• http://friendlyatheist.com Richard Wade

      I fully agree, and as a student, an intern, and a licensed practitioner in southern California, I never encountered a fellow therapist who mixed religion with therapy unless they clearly advertised themselves as pastoral or specifically religious counselors. But that was southern California, and perhaps I was somehow sheltered. Sadly, in some areas and regions of the U.S., mental healthcare providers seem to think it’s perfectly proper to infuse their psychotherapy with their personal religious hocus pocus, and they take it so much for granted that they don’t mention any of that in their advertising.

      This is why I advise prospective clients who have to make cold calls looking for an appropriate counselor in their area to ask the counselor point blank about their religious views during the first phone conversation. But being that frank and assertive is not always so easy to do for a person who is struggling with emotional issues.

  • curtcameron

    My wife is a therapist here in Texas, and while she’s not an atheist like me (she says she thinks there’s some vague “higher power”), she definitely does not bring religion into her work with clients. Her work is based on CBT, which as far as I know is the best-supported methodology from the data.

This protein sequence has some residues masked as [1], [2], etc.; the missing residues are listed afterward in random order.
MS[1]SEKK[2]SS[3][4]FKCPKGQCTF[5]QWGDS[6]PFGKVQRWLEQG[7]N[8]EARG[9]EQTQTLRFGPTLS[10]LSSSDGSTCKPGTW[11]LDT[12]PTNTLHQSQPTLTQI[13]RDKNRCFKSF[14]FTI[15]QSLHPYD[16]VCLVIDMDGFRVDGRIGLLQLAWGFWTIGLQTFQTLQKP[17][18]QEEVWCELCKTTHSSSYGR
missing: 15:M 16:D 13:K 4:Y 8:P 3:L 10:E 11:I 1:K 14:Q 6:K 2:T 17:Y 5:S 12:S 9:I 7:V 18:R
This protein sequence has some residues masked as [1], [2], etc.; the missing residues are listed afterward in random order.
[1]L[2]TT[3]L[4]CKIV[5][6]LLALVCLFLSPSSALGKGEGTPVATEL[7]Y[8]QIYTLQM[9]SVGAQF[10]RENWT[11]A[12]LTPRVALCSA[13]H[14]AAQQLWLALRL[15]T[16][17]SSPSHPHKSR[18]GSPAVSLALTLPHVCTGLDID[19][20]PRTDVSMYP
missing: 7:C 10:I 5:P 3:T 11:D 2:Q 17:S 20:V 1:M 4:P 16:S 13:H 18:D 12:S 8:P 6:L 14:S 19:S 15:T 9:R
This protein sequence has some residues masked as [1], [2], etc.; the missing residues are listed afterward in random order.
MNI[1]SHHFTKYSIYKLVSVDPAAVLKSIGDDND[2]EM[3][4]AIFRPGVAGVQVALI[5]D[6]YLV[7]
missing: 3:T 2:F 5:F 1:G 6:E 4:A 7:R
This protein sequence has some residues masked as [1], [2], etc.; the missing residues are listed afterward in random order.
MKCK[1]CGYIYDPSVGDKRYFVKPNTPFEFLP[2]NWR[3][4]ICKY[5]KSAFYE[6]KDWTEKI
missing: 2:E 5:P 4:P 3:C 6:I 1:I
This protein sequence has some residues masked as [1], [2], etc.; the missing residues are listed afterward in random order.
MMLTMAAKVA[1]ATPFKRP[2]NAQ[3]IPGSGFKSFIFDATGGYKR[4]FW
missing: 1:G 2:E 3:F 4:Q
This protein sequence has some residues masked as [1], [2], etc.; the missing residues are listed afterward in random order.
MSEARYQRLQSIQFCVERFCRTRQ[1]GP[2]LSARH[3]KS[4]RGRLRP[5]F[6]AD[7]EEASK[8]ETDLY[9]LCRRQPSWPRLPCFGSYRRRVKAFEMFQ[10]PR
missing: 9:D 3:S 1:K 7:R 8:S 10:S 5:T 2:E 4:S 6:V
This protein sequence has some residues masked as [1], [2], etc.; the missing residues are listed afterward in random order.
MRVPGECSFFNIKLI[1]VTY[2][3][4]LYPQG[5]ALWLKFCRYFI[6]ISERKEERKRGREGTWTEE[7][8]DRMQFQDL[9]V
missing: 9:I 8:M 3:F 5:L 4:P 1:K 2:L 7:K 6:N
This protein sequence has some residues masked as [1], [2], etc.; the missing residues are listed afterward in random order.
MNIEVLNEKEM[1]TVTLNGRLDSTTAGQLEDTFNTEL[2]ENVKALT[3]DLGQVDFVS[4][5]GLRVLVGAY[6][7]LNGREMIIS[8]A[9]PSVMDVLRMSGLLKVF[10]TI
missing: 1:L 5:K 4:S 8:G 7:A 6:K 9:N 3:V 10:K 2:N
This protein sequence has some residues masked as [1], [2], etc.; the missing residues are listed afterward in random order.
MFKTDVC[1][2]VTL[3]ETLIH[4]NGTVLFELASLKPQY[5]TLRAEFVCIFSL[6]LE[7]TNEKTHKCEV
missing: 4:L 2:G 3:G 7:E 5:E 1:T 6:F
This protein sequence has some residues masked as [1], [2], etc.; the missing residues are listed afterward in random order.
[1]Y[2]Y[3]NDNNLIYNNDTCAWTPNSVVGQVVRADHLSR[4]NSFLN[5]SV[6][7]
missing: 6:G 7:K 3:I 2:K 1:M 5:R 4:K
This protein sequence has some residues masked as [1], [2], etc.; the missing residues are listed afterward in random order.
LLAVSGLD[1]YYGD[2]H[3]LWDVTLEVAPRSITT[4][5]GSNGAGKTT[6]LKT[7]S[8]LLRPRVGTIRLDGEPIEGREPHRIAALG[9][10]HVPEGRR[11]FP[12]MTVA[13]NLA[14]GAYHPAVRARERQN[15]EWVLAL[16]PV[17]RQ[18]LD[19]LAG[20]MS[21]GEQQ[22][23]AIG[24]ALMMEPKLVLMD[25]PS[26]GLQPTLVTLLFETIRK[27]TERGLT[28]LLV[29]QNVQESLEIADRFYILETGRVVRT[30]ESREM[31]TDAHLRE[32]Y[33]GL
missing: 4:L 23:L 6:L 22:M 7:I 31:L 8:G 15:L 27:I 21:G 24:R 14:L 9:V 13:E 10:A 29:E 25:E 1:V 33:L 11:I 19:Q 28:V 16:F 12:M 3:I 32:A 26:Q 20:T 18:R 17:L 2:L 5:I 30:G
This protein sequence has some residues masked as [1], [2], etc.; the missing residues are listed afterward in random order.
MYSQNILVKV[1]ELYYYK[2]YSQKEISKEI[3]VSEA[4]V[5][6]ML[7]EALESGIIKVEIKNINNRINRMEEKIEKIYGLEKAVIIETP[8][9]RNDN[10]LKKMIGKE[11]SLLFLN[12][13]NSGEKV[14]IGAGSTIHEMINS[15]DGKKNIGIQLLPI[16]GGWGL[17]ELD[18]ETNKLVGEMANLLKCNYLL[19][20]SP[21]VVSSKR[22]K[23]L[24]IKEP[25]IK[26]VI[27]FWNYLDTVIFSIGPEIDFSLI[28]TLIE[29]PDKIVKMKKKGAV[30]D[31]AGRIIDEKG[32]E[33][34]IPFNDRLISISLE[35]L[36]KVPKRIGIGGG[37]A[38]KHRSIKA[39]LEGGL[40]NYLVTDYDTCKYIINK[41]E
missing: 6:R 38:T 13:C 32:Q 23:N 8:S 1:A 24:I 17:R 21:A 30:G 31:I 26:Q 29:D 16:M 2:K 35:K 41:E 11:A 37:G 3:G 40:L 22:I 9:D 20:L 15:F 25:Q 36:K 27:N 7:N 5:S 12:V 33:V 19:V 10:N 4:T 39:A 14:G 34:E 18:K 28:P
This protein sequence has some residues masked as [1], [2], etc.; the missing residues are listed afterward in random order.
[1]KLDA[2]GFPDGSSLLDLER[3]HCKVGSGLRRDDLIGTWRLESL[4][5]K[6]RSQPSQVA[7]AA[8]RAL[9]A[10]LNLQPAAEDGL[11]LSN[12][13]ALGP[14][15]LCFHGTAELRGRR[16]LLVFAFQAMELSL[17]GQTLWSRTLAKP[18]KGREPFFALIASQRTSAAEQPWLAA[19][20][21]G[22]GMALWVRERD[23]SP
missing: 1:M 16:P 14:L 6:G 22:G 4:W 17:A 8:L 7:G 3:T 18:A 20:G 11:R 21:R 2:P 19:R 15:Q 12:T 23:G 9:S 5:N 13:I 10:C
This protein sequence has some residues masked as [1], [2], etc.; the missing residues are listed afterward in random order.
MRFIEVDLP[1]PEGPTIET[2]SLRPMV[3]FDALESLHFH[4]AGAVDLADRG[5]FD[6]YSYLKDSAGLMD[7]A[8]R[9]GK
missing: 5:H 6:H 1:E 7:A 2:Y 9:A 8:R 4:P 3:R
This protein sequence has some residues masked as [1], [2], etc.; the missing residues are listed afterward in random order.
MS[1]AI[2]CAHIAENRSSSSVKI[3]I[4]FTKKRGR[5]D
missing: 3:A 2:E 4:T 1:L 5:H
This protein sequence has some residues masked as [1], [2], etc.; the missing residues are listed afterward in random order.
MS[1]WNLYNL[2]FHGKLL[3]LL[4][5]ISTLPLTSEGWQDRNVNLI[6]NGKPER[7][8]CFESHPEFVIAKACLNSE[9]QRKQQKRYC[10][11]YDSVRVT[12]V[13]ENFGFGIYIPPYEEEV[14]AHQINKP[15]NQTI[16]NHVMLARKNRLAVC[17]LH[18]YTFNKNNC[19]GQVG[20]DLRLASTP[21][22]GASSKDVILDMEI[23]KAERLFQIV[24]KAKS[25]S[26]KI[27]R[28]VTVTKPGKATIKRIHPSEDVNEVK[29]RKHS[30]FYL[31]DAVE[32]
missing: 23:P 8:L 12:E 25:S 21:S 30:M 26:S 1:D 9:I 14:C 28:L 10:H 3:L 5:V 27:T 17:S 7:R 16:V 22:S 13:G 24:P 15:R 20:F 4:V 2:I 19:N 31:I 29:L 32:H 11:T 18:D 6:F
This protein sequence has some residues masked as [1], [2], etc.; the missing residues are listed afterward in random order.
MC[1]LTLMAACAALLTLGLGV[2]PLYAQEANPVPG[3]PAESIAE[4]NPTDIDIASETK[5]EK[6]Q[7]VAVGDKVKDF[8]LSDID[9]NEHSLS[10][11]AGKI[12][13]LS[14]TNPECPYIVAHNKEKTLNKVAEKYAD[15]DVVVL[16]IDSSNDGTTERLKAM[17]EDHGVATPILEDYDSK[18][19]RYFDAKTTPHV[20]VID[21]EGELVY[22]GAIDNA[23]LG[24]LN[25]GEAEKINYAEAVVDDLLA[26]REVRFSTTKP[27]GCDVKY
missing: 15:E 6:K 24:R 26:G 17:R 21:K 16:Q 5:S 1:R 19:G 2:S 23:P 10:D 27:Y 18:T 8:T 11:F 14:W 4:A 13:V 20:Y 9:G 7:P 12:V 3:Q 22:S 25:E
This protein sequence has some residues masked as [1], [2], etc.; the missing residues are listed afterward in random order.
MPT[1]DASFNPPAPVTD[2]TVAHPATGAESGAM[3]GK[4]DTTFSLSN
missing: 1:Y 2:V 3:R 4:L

So is she the kind that the project is looking for? Or are they looking for people who are explicitly atheists? “Secular” to me means independent of religion.

    • Ibis3

      I believe she would qualify. They just want people committed to evidence-based therapeutic methods and who don’t bring spirituality or religion into their work.

    • http://friendlyatheist.com Richard Wade

      Ibis3 is correct. If your wife can assure us that she will not bring her religious ideas into the therapeutic process, if her professional qualifications such as education and license are all in order, and if her methodology is as the one you describe, she will most likely be accepted.

  • Guest

    More incentive for me to get off my lazy ass and finish my classes.

  • Mitch

    Fantastic project. Sadly, I was unaware of it until today. Congratulations on the huge success!

    It’s also good incentive for me to get off my lazy ass and look at grad programs.